Corns & Callouses Specialist

Corns and calluses are undesirable, thickened skin on the feet that may make you feel self-conscious. Luckily, Drs. Feldman, Saviet, Pelto and their friendly staff have the knowledge and skills to help you manage corns and calluses and stop feeling embarrassed or annoyed by your feet.

Corns & Callouses Q & A

What is the difference between corns and calluses?

Since the body is a natural disease-fighting system, it develops many deformities in order to protect itself from injury. If you have corns or calluses, then you have seen your body make these protective changes. Corns and calluses are hard and thick layers of dry skin. Corns develop on or in between the toes. Calluses develop beneath the foot.

How do corns and calluses form?

If you wear shoes that fit improperly, that’s probably the source of corns and calluses. These skin problems happen after repeated friction or pressure against a certain part of the foot. The skin hardens and thickens over time to protect itself from the abrasive pressure of rubbing against a too-tight shoe or being squashed. Not wearing socks is another culprit to causing these issues.

Although corns and calluses are very common foot problems, they are not serious. Nonetheless, these issues may cause great discomfort to the individual due to pain or bleeding at the site. Also, people with diabetes may be more prone to developing corns and calluses and require regular management and monitoring.

How can I get rid of corns and calluses?

Tests are generally not required to diagnose corns and calluses. Your doctor may simply perform a physical examination of the area(s) in question to assess the nature and severity of the problem. The most effective way to get rid of corns and calluses is by avoiding the actions that caused them in the first place. If you are wearing improper shoes, you will need to select a pair that is more comfortable, for example.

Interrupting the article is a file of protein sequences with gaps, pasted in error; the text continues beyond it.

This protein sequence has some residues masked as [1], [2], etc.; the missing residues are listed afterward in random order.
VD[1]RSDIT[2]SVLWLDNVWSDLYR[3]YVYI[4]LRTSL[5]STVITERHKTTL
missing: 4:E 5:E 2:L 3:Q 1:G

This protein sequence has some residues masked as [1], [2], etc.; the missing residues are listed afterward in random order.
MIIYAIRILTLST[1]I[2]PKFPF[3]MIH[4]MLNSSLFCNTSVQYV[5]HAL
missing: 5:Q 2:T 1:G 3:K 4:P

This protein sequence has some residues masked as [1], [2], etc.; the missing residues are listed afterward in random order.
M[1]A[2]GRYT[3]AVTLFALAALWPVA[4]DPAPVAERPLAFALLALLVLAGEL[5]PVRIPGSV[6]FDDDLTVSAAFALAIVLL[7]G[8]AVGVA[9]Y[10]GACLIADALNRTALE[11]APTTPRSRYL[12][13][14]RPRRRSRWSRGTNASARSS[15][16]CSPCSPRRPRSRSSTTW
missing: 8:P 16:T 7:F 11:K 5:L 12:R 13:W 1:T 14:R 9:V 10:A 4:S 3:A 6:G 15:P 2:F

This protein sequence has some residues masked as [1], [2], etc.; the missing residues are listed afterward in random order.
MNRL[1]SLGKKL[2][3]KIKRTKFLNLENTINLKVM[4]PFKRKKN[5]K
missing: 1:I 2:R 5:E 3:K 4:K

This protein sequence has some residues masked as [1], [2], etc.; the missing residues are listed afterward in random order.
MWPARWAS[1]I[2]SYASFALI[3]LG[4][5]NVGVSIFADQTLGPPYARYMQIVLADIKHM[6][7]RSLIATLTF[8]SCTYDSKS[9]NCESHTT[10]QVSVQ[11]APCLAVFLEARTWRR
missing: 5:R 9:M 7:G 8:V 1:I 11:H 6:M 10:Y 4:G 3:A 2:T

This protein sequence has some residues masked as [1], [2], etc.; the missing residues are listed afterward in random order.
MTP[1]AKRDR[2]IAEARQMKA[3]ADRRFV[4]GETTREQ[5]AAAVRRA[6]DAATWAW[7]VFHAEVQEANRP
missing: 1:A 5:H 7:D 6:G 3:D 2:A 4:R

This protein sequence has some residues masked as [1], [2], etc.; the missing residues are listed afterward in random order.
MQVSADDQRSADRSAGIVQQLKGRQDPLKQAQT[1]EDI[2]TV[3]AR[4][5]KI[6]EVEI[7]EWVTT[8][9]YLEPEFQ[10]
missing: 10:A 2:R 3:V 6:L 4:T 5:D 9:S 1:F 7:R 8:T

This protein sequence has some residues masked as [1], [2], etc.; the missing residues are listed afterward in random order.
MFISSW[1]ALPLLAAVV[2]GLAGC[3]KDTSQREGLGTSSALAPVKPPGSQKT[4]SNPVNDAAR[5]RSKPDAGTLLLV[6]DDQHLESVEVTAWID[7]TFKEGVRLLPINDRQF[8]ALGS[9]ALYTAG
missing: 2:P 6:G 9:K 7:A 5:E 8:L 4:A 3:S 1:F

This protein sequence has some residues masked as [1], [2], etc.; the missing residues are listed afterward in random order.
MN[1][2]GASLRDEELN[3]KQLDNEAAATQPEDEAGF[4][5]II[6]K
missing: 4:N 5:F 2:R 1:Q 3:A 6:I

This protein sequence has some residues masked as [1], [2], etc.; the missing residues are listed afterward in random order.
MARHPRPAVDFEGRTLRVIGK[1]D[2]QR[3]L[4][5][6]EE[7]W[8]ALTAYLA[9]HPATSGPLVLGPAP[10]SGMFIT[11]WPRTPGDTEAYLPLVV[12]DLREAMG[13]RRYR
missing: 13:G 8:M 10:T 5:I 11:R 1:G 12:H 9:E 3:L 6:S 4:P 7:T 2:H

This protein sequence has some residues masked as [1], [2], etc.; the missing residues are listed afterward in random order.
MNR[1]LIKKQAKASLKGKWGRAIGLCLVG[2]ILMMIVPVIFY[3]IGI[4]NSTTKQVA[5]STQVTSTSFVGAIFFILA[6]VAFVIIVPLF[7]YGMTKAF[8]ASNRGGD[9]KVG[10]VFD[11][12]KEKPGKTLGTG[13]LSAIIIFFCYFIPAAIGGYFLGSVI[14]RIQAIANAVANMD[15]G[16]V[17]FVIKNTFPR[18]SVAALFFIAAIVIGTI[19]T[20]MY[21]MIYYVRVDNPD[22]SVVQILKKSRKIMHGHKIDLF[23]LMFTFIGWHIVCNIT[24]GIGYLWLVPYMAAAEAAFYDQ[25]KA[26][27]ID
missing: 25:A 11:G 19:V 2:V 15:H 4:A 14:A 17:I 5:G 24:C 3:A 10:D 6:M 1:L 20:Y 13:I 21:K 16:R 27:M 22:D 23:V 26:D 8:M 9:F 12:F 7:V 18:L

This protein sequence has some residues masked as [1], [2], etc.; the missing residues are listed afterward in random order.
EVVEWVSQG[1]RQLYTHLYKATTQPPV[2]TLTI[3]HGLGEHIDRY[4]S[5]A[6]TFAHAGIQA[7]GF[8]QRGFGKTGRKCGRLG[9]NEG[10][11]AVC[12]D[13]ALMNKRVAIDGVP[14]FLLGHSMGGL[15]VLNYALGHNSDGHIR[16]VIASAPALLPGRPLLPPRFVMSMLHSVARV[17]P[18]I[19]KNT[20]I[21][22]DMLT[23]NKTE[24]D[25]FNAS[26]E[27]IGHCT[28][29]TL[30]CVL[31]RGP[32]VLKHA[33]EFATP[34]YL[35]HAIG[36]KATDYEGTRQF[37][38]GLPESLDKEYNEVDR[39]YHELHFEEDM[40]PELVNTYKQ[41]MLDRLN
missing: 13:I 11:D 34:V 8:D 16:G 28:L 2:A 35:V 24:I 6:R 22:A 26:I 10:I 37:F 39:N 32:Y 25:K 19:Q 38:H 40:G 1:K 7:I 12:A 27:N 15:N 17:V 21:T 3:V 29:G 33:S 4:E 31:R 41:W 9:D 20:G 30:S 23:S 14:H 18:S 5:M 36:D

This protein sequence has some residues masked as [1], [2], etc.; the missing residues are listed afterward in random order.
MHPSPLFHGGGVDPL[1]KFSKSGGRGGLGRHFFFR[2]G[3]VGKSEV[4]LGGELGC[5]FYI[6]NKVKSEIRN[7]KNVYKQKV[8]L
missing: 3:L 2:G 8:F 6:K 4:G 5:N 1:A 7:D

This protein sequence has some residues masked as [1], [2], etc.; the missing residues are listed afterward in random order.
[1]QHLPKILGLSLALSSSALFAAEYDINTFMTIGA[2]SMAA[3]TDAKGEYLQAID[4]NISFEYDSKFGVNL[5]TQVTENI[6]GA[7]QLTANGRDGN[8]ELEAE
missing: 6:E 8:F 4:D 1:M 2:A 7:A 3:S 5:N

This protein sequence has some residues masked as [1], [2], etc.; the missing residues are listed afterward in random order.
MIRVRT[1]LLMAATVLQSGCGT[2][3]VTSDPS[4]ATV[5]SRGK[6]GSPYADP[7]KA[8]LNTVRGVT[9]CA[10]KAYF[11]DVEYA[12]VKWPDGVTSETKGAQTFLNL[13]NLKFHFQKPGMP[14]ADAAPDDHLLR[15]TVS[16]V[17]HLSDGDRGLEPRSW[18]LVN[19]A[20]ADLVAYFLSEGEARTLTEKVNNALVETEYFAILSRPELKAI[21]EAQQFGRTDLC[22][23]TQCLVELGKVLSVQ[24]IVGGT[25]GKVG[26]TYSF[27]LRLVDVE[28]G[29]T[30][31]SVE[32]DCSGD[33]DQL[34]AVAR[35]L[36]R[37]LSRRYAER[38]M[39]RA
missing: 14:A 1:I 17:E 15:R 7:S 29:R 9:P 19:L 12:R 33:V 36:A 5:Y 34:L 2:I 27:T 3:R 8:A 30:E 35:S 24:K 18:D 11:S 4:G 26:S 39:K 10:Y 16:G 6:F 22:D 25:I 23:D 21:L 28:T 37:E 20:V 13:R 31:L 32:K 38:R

Your doctor may also trim away the thickened skin on a corn or callus in his office. He may prescribe an antibiotic ointment to minimize your risk of developing an infection. He also may recommend using a callus-removing medication in the form of a patch. To address underlying foot deformities, you may need to wear special orthotic devices like pad or shoe inserts to prevent future problems. Surgery is often considered as a last resort to realign a bone that may be contributing to friction.

Insurances We Accept:

We participate with most local and many national insurance plans. However, it is your responsibility to understand whether your insurance has limits on the doctors you can see or the services you can receive. If you provide complete and accurate information about your insurance, we will submit claims to your insurance carrier and receive payments for services. Depending on your insurance coverage, you may be responsible for co-payments, co-insurance, or other deductible amounts. Please contact our billing office or call your insurance carrier should you have any questions.

Aetna
BCBS (Blue Cross Blue Shield)
Cigna
Medicare
Tricare
UniCare
United Healthcare
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